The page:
I can confirm this as an eyewitness on the scene. Some things just don't look right.
  • Life Props: Hall Photo (1993)

    Life Props: Hall Photo (1993)

    This photo was taken towards the end of my first year at university. I don't remember whose idea it was but I think it was felt to be the thing to do, to somehow draw a line under the year in readiness for the independence of smaller shared accomodation. I think the first time I heard of it was when someone knocked on the door of my room at tea time. In case you don't know I'm standing on the very far bottom right with the long hair, the navy blue jacket, greeny-orange coloured shirt and blue jeans with dirt on the knee. Amazingly I'm not the unconventional one, although at no point do I remember this being the style of the early nineties. The creases in the photo are because this is a colour photocopy of the one original copy which we all clubbed together to buy.

    I'm startled not only by the number of those faces which I recognise and can name, but also by the proportion who I never spoke to for whatever reason. When we all moved into the hall everyone seemed like they were friends with everyone else. We'd sit in each others rooms until all hours or have adhoc corridor parties. But naturally that was the first week. People interact that way so that they can get a feel for who they have the most in common with.

    I didn't really understand that. It seemed as though that was how it was going to be for the rest of the year. So in the second week when people I thought I was getting along with suddenly seemed colder or in those times when I was in rooms and felt generally ignored felt less welcome. That cocktailed with my rampant homesickness and possible low esteem to turn me into a nervous wreck. I remember coming home from seeing Sleepless in Seattle alone and looking around the darkened hall and seeing lots of closed doors with light peaking through the doorframes and feeling left out. Until now this memory was blocked out, but I sat on the cold, concrete stairwell and cried, as everything decended, feeling even worse because no one heard me or came out to ask what was the matter. I seemed alone and unwelcome. That was the older version of me. Now, I would have picked one of the doors, given it a knock and engratiated myself. But I was overwhelmed by the experience and the fact that what support network I had at home then was gone.

    In the following days and weeks I made friends. In fact, I replayed a pattern from school and which would continue right up until today. A collection of friends who were all different and would never connect together if they ever met but who I got along with. I could have gone further. I was actually fairly square at university. I didn't really drink then either and too many times I think everyone would be out clubbing and I'd be in the library studying or curling up in front of a video. But I was the first person in my family to go to university, and at school I'd had a certain work ethic drilled into me, so I didn't want to let my grades drop even in the first year when I would have passed to the second year automatically anyway.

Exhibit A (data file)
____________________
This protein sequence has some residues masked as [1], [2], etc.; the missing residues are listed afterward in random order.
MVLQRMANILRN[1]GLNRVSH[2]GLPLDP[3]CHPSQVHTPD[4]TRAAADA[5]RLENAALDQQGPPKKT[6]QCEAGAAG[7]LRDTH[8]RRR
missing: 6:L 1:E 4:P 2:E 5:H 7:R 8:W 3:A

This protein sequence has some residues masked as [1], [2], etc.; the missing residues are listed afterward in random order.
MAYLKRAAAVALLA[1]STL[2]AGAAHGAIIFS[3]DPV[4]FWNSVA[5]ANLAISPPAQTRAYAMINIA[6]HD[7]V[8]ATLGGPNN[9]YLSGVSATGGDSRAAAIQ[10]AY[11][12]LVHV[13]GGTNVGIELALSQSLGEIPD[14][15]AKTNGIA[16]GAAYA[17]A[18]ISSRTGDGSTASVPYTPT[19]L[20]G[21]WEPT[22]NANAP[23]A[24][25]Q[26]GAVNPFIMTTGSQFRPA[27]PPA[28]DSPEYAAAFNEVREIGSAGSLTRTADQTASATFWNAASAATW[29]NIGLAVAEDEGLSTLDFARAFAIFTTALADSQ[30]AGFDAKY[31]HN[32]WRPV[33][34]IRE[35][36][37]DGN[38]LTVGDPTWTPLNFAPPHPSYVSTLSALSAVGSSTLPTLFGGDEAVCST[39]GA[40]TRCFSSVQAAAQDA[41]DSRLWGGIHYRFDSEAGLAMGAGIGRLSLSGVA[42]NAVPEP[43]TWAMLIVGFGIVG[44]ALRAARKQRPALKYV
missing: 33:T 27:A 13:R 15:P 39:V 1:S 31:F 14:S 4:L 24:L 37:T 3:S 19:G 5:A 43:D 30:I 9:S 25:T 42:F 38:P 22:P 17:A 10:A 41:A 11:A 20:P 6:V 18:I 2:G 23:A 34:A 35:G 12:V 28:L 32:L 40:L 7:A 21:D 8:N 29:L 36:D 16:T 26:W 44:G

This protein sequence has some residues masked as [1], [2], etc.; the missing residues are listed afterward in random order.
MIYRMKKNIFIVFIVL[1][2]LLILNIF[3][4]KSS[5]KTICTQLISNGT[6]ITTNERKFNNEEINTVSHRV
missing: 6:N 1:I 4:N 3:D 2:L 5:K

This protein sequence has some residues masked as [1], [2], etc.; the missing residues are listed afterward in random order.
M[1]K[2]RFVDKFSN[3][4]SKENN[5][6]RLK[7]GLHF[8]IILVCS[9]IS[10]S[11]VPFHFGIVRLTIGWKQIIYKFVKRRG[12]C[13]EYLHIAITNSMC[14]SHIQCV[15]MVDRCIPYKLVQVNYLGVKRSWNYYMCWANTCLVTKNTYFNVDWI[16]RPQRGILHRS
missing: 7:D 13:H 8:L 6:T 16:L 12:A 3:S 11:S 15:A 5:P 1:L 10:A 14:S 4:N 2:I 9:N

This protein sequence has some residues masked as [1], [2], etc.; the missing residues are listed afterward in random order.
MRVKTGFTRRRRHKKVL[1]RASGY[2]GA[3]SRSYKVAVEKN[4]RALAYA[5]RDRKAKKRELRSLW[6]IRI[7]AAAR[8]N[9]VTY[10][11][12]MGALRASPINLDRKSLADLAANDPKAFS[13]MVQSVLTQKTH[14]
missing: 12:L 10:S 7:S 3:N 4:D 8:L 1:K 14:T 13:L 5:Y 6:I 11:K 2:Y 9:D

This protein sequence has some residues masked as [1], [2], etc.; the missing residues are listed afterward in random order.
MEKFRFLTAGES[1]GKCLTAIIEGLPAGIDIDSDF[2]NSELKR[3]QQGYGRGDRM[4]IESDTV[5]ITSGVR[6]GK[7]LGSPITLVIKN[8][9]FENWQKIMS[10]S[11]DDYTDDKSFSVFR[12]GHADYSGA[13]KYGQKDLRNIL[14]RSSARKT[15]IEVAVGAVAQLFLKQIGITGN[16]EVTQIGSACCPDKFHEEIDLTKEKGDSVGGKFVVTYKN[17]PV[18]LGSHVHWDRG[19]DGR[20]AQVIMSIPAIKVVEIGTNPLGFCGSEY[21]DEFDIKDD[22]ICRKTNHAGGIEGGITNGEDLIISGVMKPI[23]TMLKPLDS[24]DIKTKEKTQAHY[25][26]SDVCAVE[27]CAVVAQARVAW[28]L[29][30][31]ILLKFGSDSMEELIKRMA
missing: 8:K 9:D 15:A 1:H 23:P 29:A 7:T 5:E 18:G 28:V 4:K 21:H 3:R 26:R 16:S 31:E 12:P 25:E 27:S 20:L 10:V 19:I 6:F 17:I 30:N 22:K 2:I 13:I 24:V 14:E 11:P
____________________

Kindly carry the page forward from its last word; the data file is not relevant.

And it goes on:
Most students probably look back at their time at university with some regrets either because they wish they'd been less of a hellraiser or like me that they'd made the most of the time they'd had. There were people I could have got on better with because the channels of understanding weren't in place or we just weren't fated to be 'chums'. But I'm not much of a conformists (although to a degree less so then). Perhaps the Debbie Gibson poster on the wall of my room in the first semester might have been a mistake.

    Dave Foster, middle top row, tall, curly hair. He'd be the person I would end up spending the most time with over the three years at college (we'd always keep finding each other no matter the different shared houses we'd end up in), my particular memories of him at Macauley Hall were the late nights. There would usually be four of us, him and I, Paul the hall president (directly underneath him with the beard) and Paul's friend Andy. We'd regularly still be awake at 3am -- I lost a lot of sleep over those eight months. It would either be marathons of Star Trek, or X-Wing (which was the pc game of the time) or just watching satellite tv (Paul was the only halls resident in history to have a Sky system in his room). Usually, eventually, there would come a time in the evening when they'd want to go to the kebab house, Raj Putts, which was open until 4am. I only ever went once (it was a long walk). I had planned to get the pitta full of meat and hot sauce. In the event, after I'd seen the spinning lump it was coming from I plummed for a salad pitta. A sign of weakness perhaps, but I still think I would have been getting over the event until this day if I'd followed everyone else into the meat and heat.